After Shehnaz was beaten up in 2017, Gurunath Sawant, Maharashtra state coordinator of National Association of Street Vendors of India (NASVI) wrote to the Chief Minister of Maharashtra, Mumbai Police Commissioner and the Maharashtra State Commission of Women urging action against the police brutality. “The chief minister’s and police commissioner’s offices told me they are investigating but the women’s commission office forwarded my email to the same police station where Shehnaz was detained asking them to investigate,” said Sawant. “It was like asking the perpetrator to investigate the crime he is accused of.”

Increased Vulnerability

Most women vendors we interviewed said they entered the business, despite the constant threat of eviction and violence, to earn for their children. “Street vending doesn’t attract many women and those who do enter the field are in desperate need of the income,” said Sawant. “There are high levels of insecurity. First, it is difficult to manage household chores since they work from early in the morning to late at night. And then, they have to deal with harassment from thugs, municipal corporation staff and police officers. They also face harassment from other street vendors, especially competitors.”

Sati Bhide, 40, opened a street food stall in Kalamboli after her husband abandoned her and her five children. “I have done many kinds of jobs – as a domestic worker, in hospitals, companies, but I have not got any benefits,” said Bhide. “I could not earn much and I could not focus on my children’s education. I set up a stall so I could earn more and be more involved in my children’s lives.”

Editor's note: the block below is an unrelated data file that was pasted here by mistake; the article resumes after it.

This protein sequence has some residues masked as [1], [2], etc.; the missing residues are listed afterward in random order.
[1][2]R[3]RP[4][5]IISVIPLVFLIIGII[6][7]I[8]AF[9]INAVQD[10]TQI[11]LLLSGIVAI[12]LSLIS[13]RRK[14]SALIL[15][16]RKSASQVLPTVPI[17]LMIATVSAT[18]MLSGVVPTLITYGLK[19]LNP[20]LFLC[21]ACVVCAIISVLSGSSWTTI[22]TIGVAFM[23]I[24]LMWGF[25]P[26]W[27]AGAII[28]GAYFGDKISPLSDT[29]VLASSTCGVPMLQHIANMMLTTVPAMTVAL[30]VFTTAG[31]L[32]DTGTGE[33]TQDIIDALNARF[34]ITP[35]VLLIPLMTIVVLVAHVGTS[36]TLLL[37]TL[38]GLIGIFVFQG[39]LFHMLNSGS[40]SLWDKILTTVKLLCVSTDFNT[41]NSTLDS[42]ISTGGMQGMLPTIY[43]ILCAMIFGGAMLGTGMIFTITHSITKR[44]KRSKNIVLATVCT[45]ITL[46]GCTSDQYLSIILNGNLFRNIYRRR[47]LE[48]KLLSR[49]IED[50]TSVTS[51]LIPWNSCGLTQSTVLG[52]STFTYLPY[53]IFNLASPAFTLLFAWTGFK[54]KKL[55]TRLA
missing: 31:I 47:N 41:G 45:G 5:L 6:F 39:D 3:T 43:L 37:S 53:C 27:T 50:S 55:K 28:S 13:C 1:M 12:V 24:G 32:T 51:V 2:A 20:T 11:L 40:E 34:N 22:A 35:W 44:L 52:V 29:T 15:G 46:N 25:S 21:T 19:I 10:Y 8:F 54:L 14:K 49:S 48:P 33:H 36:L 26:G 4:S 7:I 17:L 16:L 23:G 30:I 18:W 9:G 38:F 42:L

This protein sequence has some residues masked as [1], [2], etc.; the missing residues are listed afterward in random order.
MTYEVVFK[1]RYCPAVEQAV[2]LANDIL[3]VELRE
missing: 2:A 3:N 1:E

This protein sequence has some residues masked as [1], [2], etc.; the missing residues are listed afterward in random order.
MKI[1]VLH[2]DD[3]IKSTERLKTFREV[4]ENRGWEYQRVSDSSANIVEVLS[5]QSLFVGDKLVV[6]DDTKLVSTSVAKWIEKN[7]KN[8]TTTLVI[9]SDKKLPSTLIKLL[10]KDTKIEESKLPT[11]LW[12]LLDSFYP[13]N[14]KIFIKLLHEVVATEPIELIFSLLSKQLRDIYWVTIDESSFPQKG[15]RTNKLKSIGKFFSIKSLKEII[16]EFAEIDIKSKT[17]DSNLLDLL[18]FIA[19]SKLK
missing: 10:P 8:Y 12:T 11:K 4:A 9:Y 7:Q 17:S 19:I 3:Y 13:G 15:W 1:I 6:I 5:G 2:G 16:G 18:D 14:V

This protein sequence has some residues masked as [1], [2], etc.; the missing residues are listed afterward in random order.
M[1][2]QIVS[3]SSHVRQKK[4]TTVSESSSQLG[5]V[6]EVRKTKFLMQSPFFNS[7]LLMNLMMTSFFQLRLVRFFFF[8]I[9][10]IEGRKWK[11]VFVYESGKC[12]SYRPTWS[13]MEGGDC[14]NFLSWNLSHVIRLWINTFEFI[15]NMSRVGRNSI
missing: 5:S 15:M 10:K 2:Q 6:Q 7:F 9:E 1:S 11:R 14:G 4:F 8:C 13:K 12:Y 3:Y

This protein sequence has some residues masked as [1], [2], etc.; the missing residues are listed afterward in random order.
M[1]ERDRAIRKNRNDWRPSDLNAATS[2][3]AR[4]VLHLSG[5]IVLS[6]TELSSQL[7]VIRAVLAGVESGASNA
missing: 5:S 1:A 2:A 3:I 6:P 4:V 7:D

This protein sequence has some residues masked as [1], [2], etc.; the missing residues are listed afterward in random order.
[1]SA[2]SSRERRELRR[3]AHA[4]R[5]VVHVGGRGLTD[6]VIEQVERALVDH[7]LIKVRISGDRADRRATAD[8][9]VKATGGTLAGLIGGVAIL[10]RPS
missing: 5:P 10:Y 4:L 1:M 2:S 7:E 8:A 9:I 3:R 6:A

But she is harassed almost everyday by municipal officials, and even if she hides her wares in a garbage bin, they locate and confiscate it, she said. “So I stopped setting up a stall at that location but then within days, another vendor moved in. I moved to another location but I get harassed here too.”

Daily earnings of street vendors can be as low as Rs 100-Rs 200, says Usha Dhavare, 50, a hawker and vice president of the Navi Mumbai unit of Kamgaar Ekta Union. The loss of belongings then is a big blow to their financial stability and then there is the abuse.

No Family Support

Sona ben, widowed early, also said that she faces verbal abuse. Once, a contractor snatched her phone and threw obscenities at her when she asked for it back. “I couldn’t even send my son to school after class 10. Now he works at a showroom,” she said.

Shehnaz’s husband is an alcoholic and she is the only earning member of her family. “I have to ensure that my children have a better life than me, and don’t go hungry or miss out on education,” said Shaikh. “My husband took us all to his village in Uttar Pradesh in 2001 and we had nothing to eat. I would tell him I am going to the toilet and steal a few potatoes from the neighbour’s farm. I’d then roast them and feed my children.”

During the pandemic, Shehnaz begged in nearby highrises and sought work as a domestic worker. “We lost our income but schools and colleges continued asking for fees and we had to eat,” said Shehnaz. “So I was desperate and did any work that I got.”